Copyright ©The Author(s) 2015.
World J Hepatol. Apr 18, 2015; 7(5): 777-786
Published online Apr 18, 2015. doi: 10.4254/wjh.v7.i5.777
Table 1 The epidemiological studies on the role of hepatitis D virus infection in increasing the risk of hepatocellular carcinoma
1Romeo et al[27]193 patients with HDV co-infection were investigated for a median of 9.5 yr. HDV RNA levels appeared significantly associated with HCC
1Romeo et al[25]299 HDV infected patients invstigated over 28 yr. Persistent HDV leads to cirrhosis and HCC at annual rates of 4% and 2.8%
1Oyunsuren et al[28]292 chronic hepatitis patients were investigated retrospectively. HDV co-infection has a stronger association with HCC development at a younger age than HCV mono-infection
1Fattovich et al[14] (EUROHEP study group)A retrospective cohort study of 200 Western European patients was carried out with a follow-up median period of 6.6 yr. HDV infection increases the risk of HCC three-fold
1Cenac et al[29]89 Sahelian African patients were tested alongside 47 controls. 55% of HDV patients had HCC compared to the 17% who had HBV mono-infection with HCC
1Oliveri et al[30]Patients with HDV co-infection developed HCC at a significantly younger age than those affected by HBV alone, by about 10 yr
1Tamura et al[22]1127 patients were followed for atleast 3 yr. The prevalence was 4.05 per thousand person years in HDV co-infection patients compared to 2.73 in patients with HBV alone
1Verme et al[31]62 patients were investigated. The findings suggest that HDV co-infection causes HCC at an earlier age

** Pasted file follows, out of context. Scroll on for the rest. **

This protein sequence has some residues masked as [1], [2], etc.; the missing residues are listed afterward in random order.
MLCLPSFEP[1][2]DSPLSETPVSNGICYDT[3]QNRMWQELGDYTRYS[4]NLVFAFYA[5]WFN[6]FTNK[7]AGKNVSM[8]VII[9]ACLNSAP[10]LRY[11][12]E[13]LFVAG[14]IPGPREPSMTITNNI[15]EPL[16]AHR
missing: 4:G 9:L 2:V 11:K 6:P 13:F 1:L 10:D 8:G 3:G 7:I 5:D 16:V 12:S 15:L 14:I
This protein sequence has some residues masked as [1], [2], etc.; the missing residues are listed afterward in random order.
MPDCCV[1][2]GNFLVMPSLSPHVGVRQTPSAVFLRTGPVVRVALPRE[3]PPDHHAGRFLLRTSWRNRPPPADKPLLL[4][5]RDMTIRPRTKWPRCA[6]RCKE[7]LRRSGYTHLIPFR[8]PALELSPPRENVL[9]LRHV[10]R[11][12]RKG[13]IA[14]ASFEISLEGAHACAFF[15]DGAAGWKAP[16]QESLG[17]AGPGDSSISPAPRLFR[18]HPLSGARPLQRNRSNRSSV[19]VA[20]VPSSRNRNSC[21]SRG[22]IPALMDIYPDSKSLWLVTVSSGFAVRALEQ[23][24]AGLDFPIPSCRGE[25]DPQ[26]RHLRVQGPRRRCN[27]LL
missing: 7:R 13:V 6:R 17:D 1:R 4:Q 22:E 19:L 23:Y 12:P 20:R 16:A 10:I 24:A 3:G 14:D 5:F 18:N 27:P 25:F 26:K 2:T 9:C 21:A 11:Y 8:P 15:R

1Smedile et al[32]85 patients were investigated. The outcome in patients with HDV co-infection was significantly worse than others
1Trichopoulos et al[19]116 patients were investigated. There is a higher prevalence of HCC amongst HDV co-infected patients
1Toukan et al[18]The highest prevalence of HCC was found in those patients co-infected with HDV
1Ji et al[26]650 out of 9160 HBV patients had HDV. The median follow up was 11 yr. The risk of HCC was increased. HDV was a strong risk factor
2Huang et al[33]114 HCC patients were investigated prior to surgery. A higher prevalence of hepatic inflammation was observed in HCV patients and also, possibly, in HDV patients
2Abbas et al[11]92 HDV positive and 92 negative patients with HCC were compared. HDV causes HCC in a different manner to HBV
3Heidrich et al[6]71 out of 534 patients had HBV and HDV co-infection. The median follow-up period was 4.25 yr. The long-term outcome for HBeAg positive and negative was the same
3Huo et al[23]42 HDV co-infected patients were compared to 255 HBV patients, all with HCC, over a period of 8 yr. HDV co-infection does not accelerate HCC development, and the outcomes are the same as HBV mono-infection
3Fattovich et al[13] (EUROHEP study group)349 Western European patients were investigated for 5 yr. HDV co-infection had no prognostic value for the development of HCC
3Realdi et al[34] (EUROHEP)366 caucasian patients were investigated for 6 yr. HDV infection did not influence the prognosis
3Kage et al[35]58 patients were investigated. HDV is unlikely to have a role in the development of HCC
3Tzonou et al[36]185 cases with HCC and 432 hospital controls were investigated. HDV was not a significant cause of HCC
3Tassopoulos et al[37]47 patients with HCC were investigated. None of the 47 had any evidence of HDV infection
3Chen et al[38]60 patients were investigated. However, the study indicated that HDV co-infection does not lead to a rise in HCC development amongst Chinese living in Taiwan
3Govindarajan et al[39]Sera from 39 patients with HBV associated with HCC were studied for the presence of HDV. Only one patient tested positive
3Negro et al[40]Liver tissues of 19 patients with chronic HDV were investigated and compared to tissues from 16 patients with chronic HBV, and 3 normal patients. Hepatocyte proliferation in HDV was similar to HBV, but higher than normal